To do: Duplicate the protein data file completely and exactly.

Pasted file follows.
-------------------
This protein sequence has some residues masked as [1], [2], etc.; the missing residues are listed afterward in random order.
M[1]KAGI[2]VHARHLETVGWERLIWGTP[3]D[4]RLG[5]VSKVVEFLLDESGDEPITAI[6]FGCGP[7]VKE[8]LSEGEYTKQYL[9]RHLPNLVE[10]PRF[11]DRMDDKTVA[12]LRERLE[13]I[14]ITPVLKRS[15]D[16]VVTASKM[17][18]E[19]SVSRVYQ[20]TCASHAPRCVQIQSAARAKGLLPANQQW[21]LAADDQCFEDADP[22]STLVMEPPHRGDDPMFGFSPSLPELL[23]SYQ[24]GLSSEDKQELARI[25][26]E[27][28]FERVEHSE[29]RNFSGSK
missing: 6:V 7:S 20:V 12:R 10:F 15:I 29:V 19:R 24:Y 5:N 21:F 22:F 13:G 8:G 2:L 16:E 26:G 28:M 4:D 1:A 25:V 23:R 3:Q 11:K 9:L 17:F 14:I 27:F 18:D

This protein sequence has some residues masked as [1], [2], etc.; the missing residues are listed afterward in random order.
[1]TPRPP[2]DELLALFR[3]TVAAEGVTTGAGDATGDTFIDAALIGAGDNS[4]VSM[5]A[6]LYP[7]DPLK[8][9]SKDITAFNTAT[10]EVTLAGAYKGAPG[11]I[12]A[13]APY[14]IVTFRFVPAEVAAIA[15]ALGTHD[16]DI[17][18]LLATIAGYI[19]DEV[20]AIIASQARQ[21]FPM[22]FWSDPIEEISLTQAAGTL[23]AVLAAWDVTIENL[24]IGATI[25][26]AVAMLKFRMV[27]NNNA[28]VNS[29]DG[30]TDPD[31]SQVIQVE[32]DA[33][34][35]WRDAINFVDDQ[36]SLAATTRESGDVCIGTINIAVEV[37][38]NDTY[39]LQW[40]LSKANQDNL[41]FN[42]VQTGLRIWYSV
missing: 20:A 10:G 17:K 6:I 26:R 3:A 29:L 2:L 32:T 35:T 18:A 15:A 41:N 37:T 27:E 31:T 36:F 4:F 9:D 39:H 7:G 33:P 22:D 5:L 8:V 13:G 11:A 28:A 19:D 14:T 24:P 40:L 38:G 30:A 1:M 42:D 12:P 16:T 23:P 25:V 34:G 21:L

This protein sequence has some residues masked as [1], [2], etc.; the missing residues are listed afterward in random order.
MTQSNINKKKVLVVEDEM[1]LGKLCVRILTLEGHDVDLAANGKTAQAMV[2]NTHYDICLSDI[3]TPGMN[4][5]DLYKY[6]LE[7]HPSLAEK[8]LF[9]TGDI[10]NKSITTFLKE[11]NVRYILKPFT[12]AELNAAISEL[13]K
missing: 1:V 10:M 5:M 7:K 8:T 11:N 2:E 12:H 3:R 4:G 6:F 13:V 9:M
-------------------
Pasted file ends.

This protein sequence has some residues masked as [1], [2], etc.; the missing residues are listed afterward in random order.
M[1]KAGI[2]VHARHLETVGWERLIWGTP[3]D[4]RLG[5]VSKVVEFLLDESGDEPITAI[6]FGCGP[7]VKE[8]LSEGEYTKQYL[9]RHLPNLVE[10]PRF[11]DRMDDKTVA[12]LRERLE[13]I[14]ITPVLKRS[15]D[16]VVTASKM[17][18]E[19]SVSRVYQ[20]TCASHAPRCVQIQSAARAKGLLPANQQW[21]LAADDQCFEDADP[22]STLVMEPPHRGDDPMFGFSPSLPELL[23]SYQ[24]GLSSEDKQELARI[25][26]E[27][28]FERVEHSE[29]RNFSGSK
missing: 6:V 7:S 20:V 12:R 10:F 15:I 29:V 19:R 24:Y 5:N 21:F 22:F 13:G 8:G 2:L 16:E 26:G 28:M 4:D 1:A 25:V 23:R 3:Q 11:K 9:L 17:F 14:I 27:F 18:D

This protein sequence has some residues masked as [1], [2], etc.; the missing residues are listed afterward in random order.
[1]TPRPP[2]DELLALFR[3]TVAAEGVTTGAGDATGDTFIDAALIGAGDNS[4]VSM[5]A[6]LYP[7]DPLK[8][9]SKDITAFNTAT[10]EVTLAGAYKGAPG[11]I[12]A[13]APY[14]IVTFRFVPAEVAAIA[15]ALGTHD[16]DI[17][18]LLATIAGYI[19]DEV[20]AIIASQARQ[21]FPM[22]FWSDPIEEISLTQAAGTL[23]AVLAAWDVTIENL[24]IGATI[25][26]AVAMLKFRMV[27]NNNA[28]VNS[29]DG[30]TDPD[31]SQVIQVE[32]DA[33][34][35]WRDAINFVDDQ[36]SLAATTRESGDVCIGTINIAVEV[37][38]NDTY[39]LQW[40]LSKANQDNL[41]FN[42]VQTGLRIWYSV
missing: 20:A 10:G 17:K 6:I 26:R 3:A 29:L 2:L 32:T 35:T 18:A 15:A 41:N 37:T 27:E 31:T 36:F 4:F 9:D 39:H 7:G 33:P 22:D 5:L 8:V 13:G 11:A 28:A 19:D 14:T 24:P 40:L 38:G 30:A 1:M 42:D 12:P 16:T 23:P 25:V 34:G 21:L

This protein sequence has some residues masked as [1], [2], etc.; the missing residues are listed afterward in random order.
MTQSNINKKKVLVVEDEM[1]LGKLCVRILTLEGHDVDLAANGKTAQAMV[2]NTHYDICLSDI[3]TPGMN[4][5]DLYKY[6]LE[7]HPSLAEK[8]LF[9]TGDI[10]NKSITTFLKE[11]NVRYILKPFT[12]AELNAAISEL[13]K
missing: 1:V 10:M 5:M 7:K 8:T 11:N 2:E 12:H 3:R 4:G 6:F 13:V 9:M